It’s been a rollercoaster few days for Cook County State’s Attorney Kim Foxx. Weeks after a Cook County grand jury indicted Empire star Jussie Smollett on 16 charges of disorderly conduct for staging a hate-crime attack near his Streeterville home, in a head-snapping reversal on March 26, Foxx’s office announced it had dismissed all charges against the budding thespian.
Citing Smollett’s forfeiture of a $10,000 bond and performance of community service with Black AIDS Institute (BAI), City Lights Orchestra, and Rainbow/PUSH Coalition, in which he hawked Rainbow/PUSH attire, Kim Foxx’s office stated Smollett would face no further punishment for his peculiar involvement in the phony attack. A curious departure from legal norms even for Foxx and Chicago, under the agreement Smollett attorneys negotiated with Cook County prosecutors, the actor was not required to admit guilt for orchestrating the fraudulent hate-crime. A decision beyond parody, Foxx’s office enabled Smollett to walk out of a courtroom on March 26, piously proclaim his innocence in front of national media, pose for selfies with admirers outside the Leighton Criminal Courthouse, and allowed his attorneys to stubbornly maintain Smollett was the victim of a hate attack.
Foxx turns to her cheering section at the Tribune.
While Smollett was making a mockery of the law, Foxx was left to her own devices to confront the growing crisis. A case which offered another glimpse into the calamitous two-and-a-half-year tenure of Ms. Foxx, the abrupt decision to excuse Smollett’s Class 4 felony drew swift rebukes from the National District Attorneys Association (NDAA) and the Illinois Prosecutors Bar Association (IPBA), both of which lambasted Cook County’s celebrity prosecutor for her amateurish handling of the Smollett case. Although Ms. Foxx is a woman with dreadful political instinct, she was clever enough to recognize both the weight and velocity of the ton of offal about to drop on her to appeal to her enablers in Chicago’s media. Feeling obliged to sound off in public as the imbroglio threatened to spin out of control, Foxx re-appeared in the editorial page of the Tribune two days after the charges were dropped to “have a conversation” about Jussie Smollett. Hoping to escape the unsparing scrutiny for her incompetence and shadowy handling of the Smollett matter, in a gaudy, babbling commentary published in the dark of night on March 29, Cook County’s Progressive heroine issued a public “triple-dog-dare” to probe her office’s management of Smollett case. Zig-zagging from earlier statements in which Foxx had confidently announced the action against Smollett was grounded in such solid legal landscape it was hermetically sealed, Foxx retreated in her Tribune piece and expressed doubts over the certainty of achieving a conviction. Drifting from the commentary’s expressed intent to explain in full the Smollett decision, Foxx randomly expressed her anger and fear with those who disregard the law or falsely report crimes. Then, in a quite predictable, deliberate and unprincipled deflection, Foxx engaged in her routine blame-the-cops refrain by invoking the lingering memory of Laquan McDonald. A pitiable compulsion with roots in her animus for the Chicago Police Department, Foxx’s diversion only revealed her intent to shift the chatter from her misjudgments to enhance the non-stop opprobrium of police on any law-and-order issue confronting Chicago. An utterly unconvincing interpretation of the events of the Smollett matter, Foxx’s printed words barely disguised how she had personally countenanced the Empire star’s farcical put-on and only demonstrated her desire to perform face-saving damage control after the damage had already been done.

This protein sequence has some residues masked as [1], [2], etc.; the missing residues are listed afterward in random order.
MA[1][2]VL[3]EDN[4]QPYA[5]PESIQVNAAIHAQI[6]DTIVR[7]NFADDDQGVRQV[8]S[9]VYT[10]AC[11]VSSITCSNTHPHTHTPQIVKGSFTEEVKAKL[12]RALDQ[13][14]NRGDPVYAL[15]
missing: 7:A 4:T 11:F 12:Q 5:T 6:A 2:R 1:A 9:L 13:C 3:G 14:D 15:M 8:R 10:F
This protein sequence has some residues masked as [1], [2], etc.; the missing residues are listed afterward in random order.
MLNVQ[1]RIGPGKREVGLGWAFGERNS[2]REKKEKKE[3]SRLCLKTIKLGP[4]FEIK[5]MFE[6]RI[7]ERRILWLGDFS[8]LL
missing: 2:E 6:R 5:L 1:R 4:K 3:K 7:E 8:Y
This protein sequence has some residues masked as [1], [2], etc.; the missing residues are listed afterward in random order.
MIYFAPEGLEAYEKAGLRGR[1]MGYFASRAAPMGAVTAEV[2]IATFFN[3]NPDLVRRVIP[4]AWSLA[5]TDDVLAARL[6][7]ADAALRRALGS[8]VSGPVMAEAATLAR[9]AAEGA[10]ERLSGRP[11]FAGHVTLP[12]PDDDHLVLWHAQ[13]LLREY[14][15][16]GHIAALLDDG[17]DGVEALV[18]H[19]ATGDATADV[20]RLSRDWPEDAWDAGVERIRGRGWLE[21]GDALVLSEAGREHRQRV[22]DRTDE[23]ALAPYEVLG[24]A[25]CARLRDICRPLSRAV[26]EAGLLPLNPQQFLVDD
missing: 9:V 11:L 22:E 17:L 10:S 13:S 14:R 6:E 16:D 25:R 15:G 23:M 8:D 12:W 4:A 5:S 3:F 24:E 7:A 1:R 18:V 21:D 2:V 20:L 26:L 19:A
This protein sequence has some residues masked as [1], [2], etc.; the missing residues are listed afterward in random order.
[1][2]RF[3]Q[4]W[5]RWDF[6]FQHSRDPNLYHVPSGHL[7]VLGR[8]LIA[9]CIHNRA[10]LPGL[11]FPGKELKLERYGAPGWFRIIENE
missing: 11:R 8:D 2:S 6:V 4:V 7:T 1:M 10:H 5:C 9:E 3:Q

Chicago gets a skewed lesson in history from an anti-police mob.
While Foxx was gracelessly immersed in a campaign for self-preservation, the Fraternal Order of Police Lodge 7 (FOP) was engaged in the adult work of defending its members and Chicago residents by organizing a no-confidence vote in her haphazard stewardship of the county prosecutor’s office. A gesture which roused Foxx’s anti-police base, the vote coincided with a protest arranged by the FOP outside her offices and resulted in a unanimous decision among dozens of heads of Cook County law-enforcement agencies demanding Foxx’s resignation. Amid the spate of bad news consuming Foxx, a mood of panic among Chicago’s anti-police posse spread. A group which specializes in the art of dirty warfare, to resuscitate Foxx back to life inspired the the anti-police brigade to descend into the gutter and concoct a narrative the FOP and police had winked at the presence of a hate group which turned out to protest Ms. Foxx on April 1. Mobilizing for battle with whips and cudgels, supporters of Cook County’s legal Second Coming led by the Reverend Jesse Jackson convened an assembly at Rainbow/Push headquarters on Chicago’s South Side.
Although the April 6 rally to support Foxx was heralded as a press conference, the gathering promptly slipped off the rails and mutated into a carnival atmosphere in which several of Chicago’s seasoned anti-police operatives were joined by a handful of youthful understudies to cynically re-cycle racial incitement and lob outrageous slander at both police and the FOP. In the race to the bottom at Rainbow/Push, a procession of speakers offered statements so obviously filled with convenient fictions and digressions, it is entirely possible an unenlightened observer witnessing the spectacle unfold could have departed the event with the notion the FOP and Chicago police resembled a reptilian mob systematically involved in extrajudicial killings, racial profiling, and pillaging Windy City neighborhoods.
In a string of almost clinically-obsessive attacks, the anti-police band convicted police of a host of alleged sins, reminisced over David Koschman, Jason Van Dyke, Edward Hanrahan (someone forgot Robert Rialmo), and better acquainted Chicago residents with the terms “clearance rate,” “new Jim Crow,” “police overtime,” and “police misconduct settlements.”